Part of the Personal computing glossary:

Thunderbolt (code named "Light Peak") is a high-speed, bidirectional input/output (I/O) technology that can transfer data of all types on a single cable at speeds of up to 10 Gbps (billions of bits per second). A single cable up to three meters (10 feet) long can support seven devices simultaneously in a daisy chain.

According to Intel, a Thunderbolt connection can transfer 1 TB (terabyte) of data in less than five minutes and a typical high-definition (HD) video file in less than 30 seconds. The high speed and low latency make Thunderbolt ideal for backup, restore, and archiving operations. Of the seven devices (maximum) that a Thunderbolt connection can support at one time, two of them can be displays. Because of the exceptional transfer rate that Thunderbolt offers, the technology is ideal for gamers and video professionals.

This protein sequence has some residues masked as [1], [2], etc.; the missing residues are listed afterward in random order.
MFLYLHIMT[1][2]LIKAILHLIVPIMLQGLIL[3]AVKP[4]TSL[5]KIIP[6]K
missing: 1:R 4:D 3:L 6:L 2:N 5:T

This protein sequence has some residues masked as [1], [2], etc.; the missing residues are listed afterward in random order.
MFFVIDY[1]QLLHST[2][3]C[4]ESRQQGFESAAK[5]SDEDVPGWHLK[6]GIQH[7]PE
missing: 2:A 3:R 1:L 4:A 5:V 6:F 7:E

The nickname "Light Peak" derives from Intel's original intent to use optical fiber cabling. However, engineers discovered that copper cables could provide up to 10 Gbps at a lower cost than optical fiber cables could do. In addition, Intel found that copper cabling could deliver up to 10 watts of power to attached devices at the requisite speeds.

This was last updated in February 2013
Contributor(s): Stan Gibilisco
Posted by: Margaret Rouse

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